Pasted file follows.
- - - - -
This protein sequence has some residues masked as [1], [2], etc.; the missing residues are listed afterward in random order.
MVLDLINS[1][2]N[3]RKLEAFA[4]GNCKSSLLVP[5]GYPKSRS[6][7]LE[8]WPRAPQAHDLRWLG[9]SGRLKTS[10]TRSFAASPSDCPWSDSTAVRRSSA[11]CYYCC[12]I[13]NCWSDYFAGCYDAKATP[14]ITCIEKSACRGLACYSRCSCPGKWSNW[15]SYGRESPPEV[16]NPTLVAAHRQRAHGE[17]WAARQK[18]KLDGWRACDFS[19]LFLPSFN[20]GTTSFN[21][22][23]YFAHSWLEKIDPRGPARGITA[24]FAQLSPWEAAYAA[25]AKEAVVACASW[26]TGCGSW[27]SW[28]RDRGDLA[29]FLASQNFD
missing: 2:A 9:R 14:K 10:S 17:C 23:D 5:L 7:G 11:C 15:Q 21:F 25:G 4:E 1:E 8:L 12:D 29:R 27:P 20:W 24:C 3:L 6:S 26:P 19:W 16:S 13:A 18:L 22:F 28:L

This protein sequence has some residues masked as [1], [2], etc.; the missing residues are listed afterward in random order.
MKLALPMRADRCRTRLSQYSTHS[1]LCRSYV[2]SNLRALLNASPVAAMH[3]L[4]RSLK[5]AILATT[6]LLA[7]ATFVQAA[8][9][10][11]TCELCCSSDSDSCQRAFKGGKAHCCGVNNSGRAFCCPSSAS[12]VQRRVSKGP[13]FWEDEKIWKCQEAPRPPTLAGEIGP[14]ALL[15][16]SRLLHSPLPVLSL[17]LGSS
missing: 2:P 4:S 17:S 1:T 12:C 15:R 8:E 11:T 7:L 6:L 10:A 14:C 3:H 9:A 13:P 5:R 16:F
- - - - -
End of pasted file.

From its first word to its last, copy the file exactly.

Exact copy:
This protein sequence has some residues masked as [1], [2], etc.; the missing residues are listed afterward in random order.
MVLDLINS[1][2]N[3]RKLEAFA[4]GNCKSSLLVP[5]GYPKSRS[6][7]LE[8]WPRAPQAHDLRWLG[9]SGRLKTS[10]TRSFAASPSDCPWSDSTAVRRSSA[11]CYYCC[12]I[13]NCWSDYFAGCYDAKATP[14]ITCIEKSACRGLACYSRCSCPGKWSNW[15]SYGRESPPEV[16]NPTLVAAHRQRAHGE[17]WAARQK[18]KLDGWRACDFS[19]LFLPSFN[20]GTTSFN[21][22][23]YFAHSWLEKIDPRGPARGITA[24]FAQLSPWEAAYAA[25]AKEAVVACASW[26]TGCGSW[27]SW[28]RDRGDLA[29]FLASQNFD
missing: 2:A 9:R 14:K 10:S 17:C 23:D 5:L 7:G 11:C 15:Q 21:F 25:G 4:E 1:E 8:L 12:D 29:R 27:P 20:W 24:C 3:L 6:S 26:P 19:W 16:S 13:A 18:L 22:F 28:L

This protein sequence has some residues masked as [1], [2], etc.; the missing residues are listed afterward in random order.
MKLALPMRADRCRTRLSQYSTHS[1]LCRSYV[2]SNLRALLNASPVAAMH[3]L[4]RSLK[5]AILATT[6]LLA[7]ATFVQAA[8][9][10][11]TCELCCSSDSDSCQRAFKGGKAHCCGVNNSGRAFCCPSSAS[12]VQRRVSKGP[13]FWEDEKIWKCQEAPRPPTLAGEIGP[14]ALL[15][16]SRLLHSPLPVLSL[17]LGSS
missing: 2:P 4:S 17:S 1:T 12:C 15:R 8:E 11:T 7:L 6:L 10:A 14:C 3:H 9:A 13:P 5:R 16:F